Latest Staff Picks

Get your mom a Hallmark card if you want, but this Mother's Day I'll be sending mine this bracingly funny collection of short essays. These essays ostensibly revolve around an aspect of Black's physicality, like his failed attempts at long-distance running, or an injury sustained by unwittingly breaking up a Three-card Monte, but these are really just an excuse to talk about the broader issues of family and belonging. What David Sedaris is to NPR, Michael Ian Black is to DVR, and his humor translates perfectly to the page as well. A real treat.

Picked by James

This is a wonderfully creepy mystery set in a Scottish boarding school during World War II. The children are sent here to avoid the blitz. What awaits them in this sinister, rundown castle is far from the refuge their parents had planned for them. The story went in directions I wasn't expecting with characters I got to know and love. Fascinating and imaginative, I was completely sucked in. This would be such a great summer book to get lost in!

Picked by Patti H.

How a full-time biology professor managed to write and illustrate a 300 page comic book in his spare time is beyond me, but we've certainly benefited from his professional expertise; Last of the Sandwalkers is a graphic adventure story that is also a fascinating introductions to lesser known beetles, worms, spiders, and other insects. Well-researched footnotes and scientific nomenclature make this a great educational read for any age, and Hosler strikes the perfect balance between the two worlds of science and entertainment without leaning too heavily in either field. I'm astounded that such a talented artist can be such a thorough biologist, and vice versa!

Picked by Owen

This quiet, stunning debut novel by agent turned writer Bill Clegg is one of the best books of the year. Set in the aftermath of unimaginable tragedy, the novel explores how people find the ability to go on. June, whose daughter, daughter's fiancee, boyfriend, and ex-husband all perish, takes off, driving aimlessly west, ending up in a motel on the Washington coast. Her boyfriend's mother, the town outcast, drifts into the clutches of a shady financial schemer. Told in simple, beautiful prose, this is an unforgettable story.

Picked by Michael

World War II is in vogue right now (All the Light We Cannot See, The Nightingale), and Crooked Heart can now join their ranks. It's the story of ten-year-old Noel, who is evacuated from London during the Blitz. He is taken in by a skittish widow named Vee, who figures she might make a little money through charitable donations and catch up on her debts. The war seems far away at first, but then its effects begin to be felt in the little village of St. Albans. There are humorous moments in the lives of these wonderful characters, but the story is grounded in reality, and ultimately it's about what it means to be a family.

Picked by Mark B.

Dorothy Baker's Cassandra at the Wedding is an ideal summer read. It's a somewhat forgotten classic that is simultaneously high comedy and tragedy. When her twin sister Judith intends to get married at their childhood home, Cassandra does everything in her power to sabotage the wedding. But this isn't a schlocky, Matthew McConaughey-starring rom-com. Cassandra's attempts are funny, yes, but also call to mind questions of identity and sexuality. Simply the most fun you'll have this August.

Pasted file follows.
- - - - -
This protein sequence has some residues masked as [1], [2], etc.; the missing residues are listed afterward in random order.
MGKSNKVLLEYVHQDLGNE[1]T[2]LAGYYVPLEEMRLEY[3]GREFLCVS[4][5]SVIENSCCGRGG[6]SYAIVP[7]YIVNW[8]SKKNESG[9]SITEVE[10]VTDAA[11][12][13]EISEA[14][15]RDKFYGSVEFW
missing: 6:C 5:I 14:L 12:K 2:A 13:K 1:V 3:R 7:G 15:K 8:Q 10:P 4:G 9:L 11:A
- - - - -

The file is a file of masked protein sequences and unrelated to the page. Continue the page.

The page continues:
Picked by James
Staff Pick Logo
Villette Cover Image
By Charlotte Bronte, Helen Cooper (Editor), Helen Cooper (Introduction by)

Every summer, I tackle a classic that's been on my shelf for too long. This year, it was Villette by Charlotte Bronte. Similar to Jane Eyre, the protagonist Lucy Snowe has no fortune. But rather than become a governess, Lucy travels to the fictional town of Villette to take up a post as an English teacher. Charlotte Bronte taught English abroad and Villette is widely considered her most autobiographical work. While slow to start, this book left me wanting more. Bronte writes about a complex woman trying to navigate depression and loneliness in an oppressive social framework. By the end, I felt like I knew Lucy and it was hard to pull myself out of her world.

Picked by Halley

Tribe is not just a book about PTSD, it is a serious reflection on the dominant culture in American society. Sebastian Junger lays out, in detail, an argument that American culture has wandered so far from our tribal roots that we can’t offer a meaningful experience of connection and community to returning veterans that rivals what they experience in war. We can’t offer it because we’re not living it. If you love someone who went to war and came home, this will likely speak to you (reading Tribe helped me come to a deeper understanding of my ex-Marine father). If you don’t have any veterans in your circle, even more reason to educate yourself.

Picked by Dana

Ivoe Williams is one of the most driven characters you'll ever read. As a black woman working as a journalist and newspaperwoman in the time of Jim Crow, she has to be. Her struggles, achievements, and loves come about in a pervading atmosphere of oppression that's both catastrophic and banal, and often violent. But Ivoe's story is is also about incredible strength and joy, animated by vibrant prose and a truly rewarding depth of historical detail that lifts up the work of early African-American newspapers. I didn't expect to be so surprised, challenged, and moved when I began this book, but Jam on the Vine is that kind of book.

Picked by Christina